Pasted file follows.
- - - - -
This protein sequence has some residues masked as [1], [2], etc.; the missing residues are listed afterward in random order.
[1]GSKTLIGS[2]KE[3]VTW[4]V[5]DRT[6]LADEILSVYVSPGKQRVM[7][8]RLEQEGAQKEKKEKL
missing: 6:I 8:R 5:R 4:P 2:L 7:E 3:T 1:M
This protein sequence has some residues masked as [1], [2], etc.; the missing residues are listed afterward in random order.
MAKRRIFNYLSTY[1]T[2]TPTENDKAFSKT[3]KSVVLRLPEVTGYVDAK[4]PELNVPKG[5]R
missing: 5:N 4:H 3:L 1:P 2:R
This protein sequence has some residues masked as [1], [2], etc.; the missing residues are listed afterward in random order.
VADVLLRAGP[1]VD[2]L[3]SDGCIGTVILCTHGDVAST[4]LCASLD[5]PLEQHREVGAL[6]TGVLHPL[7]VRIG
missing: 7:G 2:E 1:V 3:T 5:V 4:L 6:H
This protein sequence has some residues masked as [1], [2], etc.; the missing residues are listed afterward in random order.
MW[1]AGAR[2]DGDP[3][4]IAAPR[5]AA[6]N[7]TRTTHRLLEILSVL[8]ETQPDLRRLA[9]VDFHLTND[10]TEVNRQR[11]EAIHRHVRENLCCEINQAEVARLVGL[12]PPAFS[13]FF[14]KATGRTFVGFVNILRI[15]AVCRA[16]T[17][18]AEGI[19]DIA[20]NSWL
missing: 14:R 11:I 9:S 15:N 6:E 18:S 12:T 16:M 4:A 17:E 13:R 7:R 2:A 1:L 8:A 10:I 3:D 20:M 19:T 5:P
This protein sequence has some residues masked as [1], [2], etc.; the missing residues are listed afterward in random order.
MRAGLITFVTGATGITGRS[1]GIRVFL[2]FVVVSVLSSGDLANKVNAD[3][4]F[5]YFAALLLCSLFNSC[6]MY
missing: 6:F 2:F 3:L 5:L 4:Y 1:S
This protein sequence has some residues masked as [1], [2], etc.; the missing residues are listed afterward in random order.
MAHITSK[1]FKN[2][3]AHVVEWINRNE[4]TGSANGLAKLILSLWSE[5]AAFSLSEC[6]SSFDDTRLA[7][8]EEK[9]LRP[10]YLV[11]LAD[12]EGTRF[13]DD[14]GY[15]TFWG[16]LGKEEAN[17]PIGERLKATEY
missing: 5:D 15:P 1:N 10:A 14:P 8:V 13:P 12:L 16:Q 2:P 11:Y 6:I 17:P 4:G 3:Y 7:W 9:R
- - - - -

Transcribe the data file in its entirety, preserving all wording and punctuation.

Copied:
This protein sequence has some residues masked as [1], [2], etc.; the missing residues are listed afterward in random order.
[1]GSKTLIGS[2]KE[3]VTW[4]V[5]DRT[6]LADEILSVYVSPGKQRVM[7][8]RLEQEGAQKEKKEKL
missing: 6:I 8:R 5:R 4:P 2:L 7:E 3:T 1:M
This protein sequence has some residues masked as [1], [2], etc.; the missing residues are listed afterward in random order.
MAKRRIFNYLSTY[1]T[2]TPTENDKAFSKT[3]KSVVLRLPEVTGYVDAK[4]PELNVPKG[5]R
missing: 5:N 4:H 3:L 1:P 2:R
This protein sequence has some residues masked as [1], [2], etc.; the missing residues are listed afterward in random order.
VADVLLRAGP[1]VD[2]L[3]SDGCIGTVILCTHGDVAST[4]LCASLD[5]PLEQHREVGAL[6]TGVLHPL[7]VRIG
missing: 7:G 2:E 1:V 3:T 5:V 4:L 6:H
This protein sequence has some residues masked as [1], [2], etc.; the missing residues are listed afterward in random order.
MW[1]AGAR[2]DGDP[3][4]IAAPR[5]AA[6]N[7]TRTTHRLLEILSVL[8]ETQPDLRRLA[9]VDFHLTND[10]TEVNRQR[11]EAIHRHVRENLCCEINQAEVARLVGL[12]PPAFS[13]FF[14]KATGRTFVGFVNILRI[15]AVCRA[16]T[17][18]AEGI[19]DIA[20]NSWL
missing: 14:R 11:I 9:S 15:N 6:E 18:S 12:T 16:M 4:A 17:E 13:R 7:R 2:A 1:L 8:A 10:I 3:D 20:M 19:T 5:P
This protein sequence has some residues masked as [1], [2], etc.; the missing residues are listed afterward in random order.
MRAGLITFVTGATGITGRS[1]GIRVFL[2]FVVVSVLSSGDLANKVNAD[3][4]F[5]YFAALLLCSLFNSC[6]MY
missing: 6:F 2:F 3:L 5:L 4:Y 1:S
This protein sequence has some residues masked as [1], [2], etc.; the missing residues are listed afterward in random order.
MAHITSK[1]FKN[2][3]AHVVEWINRNE[4]TGSANGLAKLILSLWSE[5]AAFSLSEC[6]SSFDDTRLA[7][8]EEK[9]LRP[10]YLV[11]LAD[12]EGTRF[13]DD[14]GY[15]TFWG[16]LGKEEAN[17]PIGERLKATEY
missing: 5:D 15:P 1:N 10:A 14:P 8:V 13:P 12:L 16:Q 2:P 11:Y 6:I 17:P 4:G 3:Y 7:W 9:R